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About JonasClark

  • Rank
    GE Progressland
  • Birthday 05/05/1979

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  • Location
    Seattle, WA
  1. The Unisphere

    The LAX building, if it used to contain a turntable, either did not when the "Encounter" theme was added, or the Disney team removed it. Either way, "Encounter" (now closed) was a really good spot-- amazing decor and design, and food that was, while high-priced, actually quite good. The reason the Space Needle or revolving restaurant tech wouldn't work for the Unisphere is easy to describe. There is a misconception, even depicted in drawings in several ads for the '62 Fair, that the entire thing turns-- the whole saucer goes around. Or, at least, the middle section does. As with all revolving restaurants, there is a ring-shaped, flat turntable inside; this turntable moves, but the walls, windows, ceiling and core do not. The ring rests on guide wheels all the way around. And yes, it takes a very small motor to turn one of these when it's well-balanced; the Space Needle turntable can be rotated by hand when the motor isn't running! It's relatively easy - in fact, I'd say, vastly easier - to balance a very wide rotating device. The best way to have made the Unisphere rotate would have been to built it on the tripod, which is a very stable support, then place that tripod at the precise center of a very large turntable, run on wheels at both edges and near the middle. To do this with fountains, a solid approach would have been to use a wider tripod so as to allow making the tripod's base taller. Then, recess the turntable below-grade in a mechanical room, and cantilever the pool over it from all sides, supported only at the outer edge, with an opening, with a low wall around it, at the center, where the tripod extends up and out. Last, add a mushroom cap just below the prongs of the tripod, overhanging the wall of the opening, to prevent water from entering. Here's a quick sketch diagram. The pool & fountains cantilever over the room below, on which the turntable (blue) revolves on wheels (red), turning the entire tripod (green). A shade or cover (brown) turns with the tripod and keeps out rain & drifting spray. Done at the correct speed, it would not have needed the same arrangement of lighting towers to create the illusion of day and night-- they'd only have to be facing one side of the globe, and would directly imitate the sun as the earth turns.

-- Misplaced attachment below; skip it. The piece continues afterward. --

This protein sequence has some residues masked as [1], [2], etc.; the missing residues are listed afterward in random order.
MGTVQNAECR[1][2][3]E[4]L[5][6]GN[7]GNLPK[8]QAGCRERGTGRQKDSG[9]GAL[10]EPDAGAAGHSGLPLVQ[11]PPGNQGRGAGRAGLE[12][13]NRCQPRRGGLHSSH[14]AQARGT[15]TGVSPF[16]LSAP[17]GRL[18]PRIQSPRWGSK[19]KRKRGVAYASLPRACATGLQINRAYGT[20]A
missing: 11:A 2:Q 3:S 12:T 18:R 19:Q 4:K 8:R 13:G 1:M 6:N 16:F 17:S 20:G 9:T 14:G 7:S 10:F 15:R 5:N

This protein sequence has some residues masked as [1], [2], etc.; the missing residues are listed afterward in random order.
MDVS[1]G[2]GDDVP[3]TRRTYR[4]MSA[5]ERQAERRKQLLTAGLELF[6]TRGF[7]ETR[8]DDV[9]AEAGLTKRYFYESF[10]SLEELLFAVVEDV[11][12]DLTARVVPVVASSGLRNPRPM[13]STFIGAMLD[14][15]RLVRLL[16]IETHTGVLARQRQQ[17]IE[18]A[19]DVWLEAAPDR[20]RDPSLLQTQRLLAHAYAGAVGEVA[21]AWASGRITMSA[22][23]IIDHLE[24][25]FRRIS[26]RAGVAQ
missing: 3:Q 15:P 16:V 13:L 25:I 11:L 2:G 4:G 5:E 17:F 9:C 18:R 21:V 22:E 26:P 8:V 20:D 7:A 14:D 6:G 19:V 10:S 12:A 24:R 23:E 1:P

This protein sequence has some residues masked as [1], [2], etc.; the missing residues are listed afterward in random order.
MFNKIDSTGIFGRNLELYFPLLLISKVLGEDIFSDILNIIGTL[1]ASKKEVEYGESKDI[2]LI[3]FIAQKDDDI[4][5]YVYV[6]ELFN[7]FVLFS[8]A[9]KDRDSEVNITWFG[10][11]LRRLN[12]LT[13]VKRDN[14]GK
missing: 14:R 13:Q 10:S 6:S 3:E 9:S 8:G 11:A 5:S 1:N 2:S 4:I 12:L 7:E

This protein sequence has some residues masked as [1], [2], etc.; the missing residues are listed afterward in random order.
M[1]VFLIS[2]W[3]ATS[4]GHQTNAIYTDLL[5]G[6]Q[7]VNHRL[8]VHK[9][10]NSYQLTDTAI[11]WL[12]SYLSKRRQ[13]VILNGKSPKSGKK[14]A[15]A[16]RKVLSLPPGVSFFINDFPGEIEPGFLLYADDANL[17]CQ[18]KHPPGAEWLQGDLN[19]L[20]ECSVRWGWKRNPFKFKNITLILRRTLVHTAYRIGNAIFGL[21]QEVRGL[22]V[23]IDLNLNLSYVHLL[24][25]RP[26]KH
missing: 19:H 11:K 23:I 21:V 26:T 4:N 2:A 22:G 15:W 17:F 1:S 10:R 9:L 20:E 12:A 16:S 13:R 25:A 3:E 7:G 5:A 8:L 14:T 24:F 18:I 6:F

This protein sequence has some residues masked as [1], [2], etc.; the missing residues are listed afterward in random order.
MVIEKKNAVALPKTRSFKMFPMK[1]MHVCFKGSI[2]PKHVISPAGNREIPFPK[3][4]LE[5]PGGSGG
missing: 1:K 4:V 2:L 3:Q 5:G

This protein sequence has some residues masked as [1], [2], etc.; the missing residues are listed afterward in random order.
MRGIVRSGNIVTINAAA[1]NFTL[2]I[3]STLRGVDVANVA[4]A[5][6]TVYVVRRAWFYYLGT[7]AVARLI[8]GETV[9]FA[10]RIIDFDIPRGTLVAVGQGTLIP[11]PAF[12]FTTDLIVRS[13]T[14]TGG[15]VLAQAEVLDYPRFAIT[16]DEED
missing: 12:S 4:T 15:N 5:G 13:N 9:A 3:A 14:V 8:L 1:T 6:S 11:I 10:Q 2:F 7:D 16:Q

2. The Dancing Waters were invented in 1928 in Berlin by Otto Przystawik, who made countless improvements, installing shows in a Berlin restaurant pre- and post-WWII. Harold Steinman saw the show around the late 1940s and requested that Przystawik develop a portable version; he actually already had one, which had been exhibited at garden shows and the like, but he updated it and made it even more portable. I haven't seen many shots of the touring units in action, and certainly not of the NYWF one. I'm hoping some people here have photos. I'm not sure why the "butterfly girl" was added here when she wasn't normally part of the touring shows. There were a number of touring units traveling around, not just one; Freedomland had one installed for a while, and Disneyland's lasted into the early 1980s. The tech involved in these was pretty spectacular, unusual stuff, and if anyone wants to know a bit more, I can describe it. It was very different from the show going on over at the Pool of Industry, and was more closely related to the 1939 NYWF Lagoon of Nations show, in that it was performed live by a person operating a switchboard; this was extremely demanding work, requiring many months of practice, and the routines were practiced down to an art. The company got passed down to Przytawik's son Gunter, and then to Gunter's son Michael; it's still in business as Waltzing Waters. Steinman, and then his wife, kept running the old touring shows for decades, never upgrading the technology, some parts of which were impossible to replace when they gave out.